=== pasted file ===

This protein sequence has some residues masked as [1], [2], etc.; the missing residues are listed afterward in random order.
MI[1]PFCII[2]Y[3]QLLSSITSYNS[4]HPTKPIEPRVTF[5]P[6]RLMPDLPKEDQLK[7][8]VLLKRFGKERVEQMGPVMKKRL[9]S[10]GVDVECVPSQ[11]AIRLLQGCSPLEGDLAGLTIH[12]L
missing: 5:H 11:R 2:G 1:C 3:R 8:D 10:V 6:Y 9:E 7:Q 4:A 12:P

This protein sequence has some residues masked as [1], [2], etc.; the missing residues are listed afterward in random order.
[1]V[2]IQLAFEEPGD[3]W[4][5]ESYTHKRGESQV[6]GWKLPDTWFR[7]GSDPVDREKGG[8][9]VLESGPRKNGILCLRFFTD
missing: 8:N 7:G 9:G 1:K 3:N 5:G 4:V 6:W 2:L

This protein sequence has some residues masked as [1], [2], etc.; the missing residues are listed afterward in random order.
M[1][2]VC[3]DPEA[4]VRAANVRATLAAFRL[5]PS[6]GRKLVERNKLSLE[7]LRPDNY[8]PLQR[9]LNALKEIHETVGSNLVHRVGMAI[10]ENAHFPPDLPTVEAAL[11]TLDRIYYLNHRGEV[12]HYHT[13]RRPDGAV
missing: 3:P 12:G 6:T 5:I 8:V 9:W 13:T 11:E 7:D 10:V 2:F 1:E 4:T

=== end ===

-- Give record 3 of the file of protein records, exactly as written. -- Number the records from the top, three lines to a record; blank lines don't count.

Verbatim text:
This protein sequence has some residues masked as [1], [2], etc.; the missing residues are listed afterward in random order.
M[1][2]VC[3]DPEA[4]VRAANVRATLAAFRL[5]PS[6]GRKLVERNKLSLE[7]LRPDNY[8]PLQR[9]LNALKEIHETVGSNLVHRVGMAI[10]ENAHFPPDLPTVEAAL[11]TLDRIYYLNHRGEV[12]HYHT[13]RRPDGAV
missing: 3:P 12:G 6:T 5:I 8:V 9:W 13:T 11:E 7:D 10:V 2:F 1:E 4:T